The New, Slimmed-Down Personnel Team

Steve Dennie (right), Director of Communications

During the recent US National Conference, the delegates approved a significant change to the local church Personnel Relations Team. The new statement says:

“Each church shall have a Personnel Relations Team. Its primary responsibility is to cooperate with the stationing committee in securing a new senior pastor when the need arises. The local board will determine the constituency of the Personnel Relations Team.

“Depending on its structure, a church may give the Personnel Relations Team responsibilities in related areas, such as the work and support of the senior pastor.”

So, what’s that all about? Let me explain.

Denominationally, we give churches the freedom to operate as they see fit, with as few restrictions as possible. During the past 20+ years, we have continually revised the Discipline (our manual of operations, sort of) to give churches additional flexibility in administering their own affairs. It’s become somewhat of a core value. And churches have appreciated it. We’re down to just three requirements for local churches:

  1. A local board (the highest governing body).
  2. Lay delegates (needed only every two years for National Conference).
  3. A Personnel Relations Team.

The Discipline previously stated a number of duties for the Personnel Relations Team, including:

  • Job descriptions for employed personnel.
  • The pastor’s salary and benefits.
  • Serve as a “conferring and counseling” committee to the pastor and other employed personnel.
  • Cooperate with the stationing committee in securing a new pastor.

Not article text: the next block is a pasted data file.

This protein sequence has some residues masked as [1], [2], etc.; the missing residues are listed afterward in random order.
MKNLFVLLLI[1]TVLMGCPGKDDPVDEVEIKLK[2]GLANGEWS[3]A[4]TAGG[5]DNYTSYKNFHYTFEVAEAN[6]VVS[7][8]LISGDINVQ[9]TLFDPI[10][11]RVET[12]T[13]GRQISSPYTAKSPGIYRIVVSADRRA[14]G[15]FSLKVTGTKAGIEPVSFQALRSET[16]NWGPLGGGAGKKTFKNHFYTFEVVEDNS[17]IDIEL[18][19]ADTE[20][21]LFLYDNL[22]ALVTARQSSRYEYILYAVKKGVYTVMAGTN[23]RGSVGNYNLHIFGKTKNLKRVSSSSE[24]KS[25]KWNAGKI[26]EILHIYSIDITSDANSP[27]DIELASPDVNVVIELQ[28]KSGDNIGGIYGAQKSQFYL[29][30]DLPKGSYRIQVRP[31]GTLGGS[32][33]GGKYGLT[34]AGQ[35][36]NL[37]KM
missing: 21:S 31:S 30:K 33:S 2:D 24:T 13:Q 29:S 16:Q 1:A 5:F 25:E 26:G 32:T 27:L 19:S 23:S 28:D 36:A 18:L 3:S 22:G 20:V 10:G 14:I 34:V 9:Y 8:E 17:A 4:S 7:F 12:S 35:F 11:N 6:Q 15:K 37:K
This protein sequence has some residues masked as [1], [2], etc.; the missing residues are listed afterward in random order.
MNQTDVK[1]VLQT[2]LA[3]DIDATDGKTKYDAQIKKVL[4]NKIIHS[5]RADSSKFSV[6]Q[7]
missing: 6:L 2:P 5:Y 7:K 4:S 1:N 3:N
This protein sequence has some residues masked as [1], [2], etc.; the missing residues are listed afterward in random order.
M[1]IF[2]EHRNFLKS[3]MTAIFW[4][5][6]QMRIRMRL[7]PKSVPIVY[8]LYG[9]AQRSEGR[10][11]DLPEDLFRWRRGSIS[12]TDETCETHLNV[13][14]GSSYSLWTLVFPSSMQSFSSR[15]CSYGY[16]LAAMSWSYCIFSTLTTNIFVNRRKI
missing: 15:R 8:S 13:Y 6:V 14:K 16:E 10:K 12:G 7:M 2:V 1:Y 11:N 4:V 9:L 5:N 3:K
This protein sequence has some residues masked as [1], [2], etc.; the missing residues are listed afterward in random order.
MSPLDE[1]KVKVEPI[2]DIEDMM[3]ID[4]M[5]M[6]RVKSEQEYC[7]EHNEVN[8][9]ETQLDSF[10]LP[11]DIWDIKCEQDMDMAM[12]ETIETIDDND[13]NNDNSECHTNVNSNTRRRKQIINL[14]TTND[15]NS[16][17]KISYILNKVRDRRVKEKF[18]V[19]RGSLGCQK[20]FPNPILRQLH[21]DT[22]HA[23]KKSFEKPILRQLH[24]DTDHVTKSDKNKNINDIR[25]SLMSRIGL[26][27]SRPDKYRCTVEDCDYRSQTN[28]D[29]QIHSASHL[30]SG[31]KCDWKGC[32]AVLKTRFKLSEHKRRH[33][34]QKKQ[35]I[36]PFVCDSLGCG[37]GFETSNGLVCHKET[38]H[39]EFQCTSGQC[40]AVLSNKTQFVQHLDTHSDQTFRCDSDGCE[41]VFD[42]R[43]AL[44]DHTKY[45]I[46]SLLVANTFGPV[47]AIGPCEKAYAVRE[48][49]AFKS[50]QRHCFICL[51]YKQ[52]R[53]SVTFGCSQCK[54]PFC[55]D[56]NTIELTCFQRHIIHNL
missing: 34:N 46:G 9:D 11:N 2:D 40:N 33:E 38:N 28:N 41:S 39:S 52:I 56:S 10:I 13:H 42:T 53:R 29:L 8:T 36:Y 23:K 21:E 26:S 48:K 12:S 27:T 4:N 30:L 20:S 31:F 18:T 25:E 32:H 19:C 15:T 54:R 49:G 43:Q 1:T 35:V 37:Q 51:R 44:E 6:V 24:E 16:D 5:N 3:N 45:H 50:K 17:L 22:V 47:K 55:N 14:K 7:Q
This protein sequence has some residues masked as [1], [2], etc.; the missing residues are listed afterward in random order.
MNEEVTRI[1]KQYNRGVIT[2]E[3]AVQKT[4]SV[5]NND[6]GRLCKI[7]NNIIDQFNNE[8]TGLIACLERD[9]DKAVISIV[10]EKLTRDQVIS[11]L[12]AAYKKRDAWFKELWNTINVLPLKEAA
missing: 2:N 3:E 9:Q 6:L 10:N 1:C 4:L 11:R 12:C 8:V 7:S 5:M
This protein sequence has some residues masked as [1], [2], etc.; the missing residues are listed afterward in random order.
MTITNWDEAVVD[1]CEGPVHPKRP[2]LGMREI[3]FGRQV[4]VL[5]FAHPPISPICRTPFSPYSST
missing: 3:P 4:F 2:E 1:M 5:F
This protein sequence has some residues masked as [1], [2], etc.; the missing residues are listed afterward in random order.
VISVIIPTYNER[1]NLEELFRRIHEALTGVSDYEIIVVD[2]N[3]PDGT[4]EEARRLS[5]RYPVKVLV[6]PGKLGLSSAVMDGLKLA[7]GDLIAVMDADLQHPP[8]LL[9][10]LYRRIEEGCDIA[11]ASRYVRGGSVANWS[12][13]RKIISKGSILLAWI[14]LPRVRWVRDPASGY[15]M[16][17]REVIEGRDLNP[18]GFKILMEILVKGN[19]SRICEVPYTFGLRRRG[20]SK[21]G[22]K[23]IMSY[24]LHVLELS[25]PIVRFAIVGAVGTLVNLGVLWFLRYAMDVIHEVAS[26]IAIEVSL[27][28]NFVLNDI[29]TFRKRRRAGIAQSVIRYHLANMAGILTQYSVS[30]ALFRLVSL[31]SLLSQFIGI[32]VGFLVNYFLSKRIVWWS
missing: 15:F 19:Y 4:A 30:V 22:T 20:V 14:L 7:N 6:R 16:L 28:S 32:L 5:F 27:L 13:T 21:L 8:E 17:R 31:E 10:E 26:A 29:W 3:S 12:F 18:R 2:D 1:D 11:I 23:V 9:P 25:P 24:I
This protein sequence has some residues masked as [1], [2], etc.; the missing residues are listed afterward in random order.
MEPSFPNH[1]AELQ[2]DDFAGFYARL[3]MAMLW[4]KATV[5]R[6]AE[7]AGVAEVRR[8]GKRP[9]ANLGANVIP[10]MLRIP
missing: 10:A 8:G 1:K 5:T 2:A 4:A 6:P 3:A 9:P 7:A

Many churches prefer to divide some of those duties among different administrative entities—an elder board, finance committee, etc. Some larger churches employ a business manager or executive pastor who handles some of those issues. Is it really necessary to mandate this major administrative group, with these specific duties, for all churches?

No. From a denominational standpoint, we need a Personnel team for just one situation—finding a new senior pastor. A local church group must work through that process alongside the bishop and cluster leader. It doesn’t need to be a permanent group. A Personnel team could be formed when a pastoral transition occurs, and then disbanded.

All of those other responsibilities we heap on the Personnel team—that’s the church’s business. If the church wants to assign other responsibilities to a permanent Personnel team, they can. But it’s not necessary. Their choice.

So, the new statement adopted by the National Conference follows our philosophy of giving churches freedom and flexibility. Technically, a local church doesn’t need to have a Personnel Team except when a pastoral change occurs. We don’t even state who, or how many people, should be on the Personnel team. Let the church decide.

The National Conference approved the change without discussion. Passed right through.

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